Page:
Tarsal Tunnel Syndrome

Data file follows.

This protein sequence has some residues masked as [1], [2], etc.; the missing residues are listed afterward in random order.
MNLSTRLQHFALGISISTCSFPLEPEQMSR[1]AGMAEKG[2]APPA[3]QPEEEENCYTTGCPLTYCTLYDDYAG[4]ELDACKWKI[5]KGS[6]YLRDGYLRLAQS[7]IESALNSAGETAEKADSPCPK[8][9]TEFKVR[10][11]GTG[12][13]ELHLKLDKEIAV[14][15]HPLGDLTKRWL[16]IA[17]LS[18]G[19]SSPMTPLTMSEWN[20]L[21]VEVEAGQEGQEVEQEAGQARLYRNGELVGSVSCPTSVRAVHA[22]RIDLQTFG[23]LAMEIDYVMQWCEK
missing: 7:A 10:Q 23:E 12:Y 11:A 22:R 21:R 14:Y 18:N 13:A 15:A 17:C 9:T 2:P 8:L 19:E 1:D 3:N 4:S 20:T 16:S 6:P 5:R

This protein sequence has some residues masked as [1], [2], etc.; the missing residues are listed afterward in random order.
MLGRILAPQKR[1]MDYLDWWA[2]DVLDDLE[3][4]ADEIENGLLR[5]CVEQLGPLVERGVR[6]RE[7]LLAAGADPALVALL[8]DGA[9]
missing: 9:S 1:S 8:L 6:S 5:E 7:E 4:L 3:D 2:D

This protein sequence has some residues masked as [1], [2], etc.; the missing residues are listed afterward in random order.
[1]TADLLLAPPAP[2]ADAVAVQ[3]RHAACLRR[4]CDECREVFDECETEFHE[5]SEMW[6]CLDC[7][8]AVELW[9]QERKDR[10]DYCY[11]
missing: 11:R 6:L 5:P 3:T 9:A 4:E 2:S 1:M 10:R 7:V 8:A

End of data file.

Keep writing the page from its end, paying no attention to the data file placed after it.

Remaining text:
Tarsal tunnel syndrome is most common in active adults. The burning or tingling sensation it causes is a result of the compressed tibial nerve. Other symptoms may include numbness and shooting pain along the bottom of the foot or the inside of the ankle that may extend to the heel, arch, toes and even the calf. These symptoms are often brought on or aggravated by overuse of the foot including prolonged standing, walking, exercising for extended periods of time, or beginning a new exercise program. Early detection and treatment is very important in order to avoid permanent nerve damage. In athletes, this condition is usually the result of an ankle sprain and can also be brought on by a ganglion cyst, an arthritic bone spur, or a fallen arch. Conservative treatment such as arch supports and wider shoes may successfully relieve the discomfort of tarsal tunnel syndrome along with anti-inflammatory drugs. Steroid injections also may prove effective, and if the problem is caused by flat feet, custom orthotics can help restore the foot’s natural arch. If surgical treatment is necessary, your podiatric surgeon will make an incision behind and below the inside of the ankle and will cut the laciniate ligament, providing room for expansion of the nerve. If a cyst is impinging on the nerve, it can be removed to provide enough space to prevent the nerve from being compressed.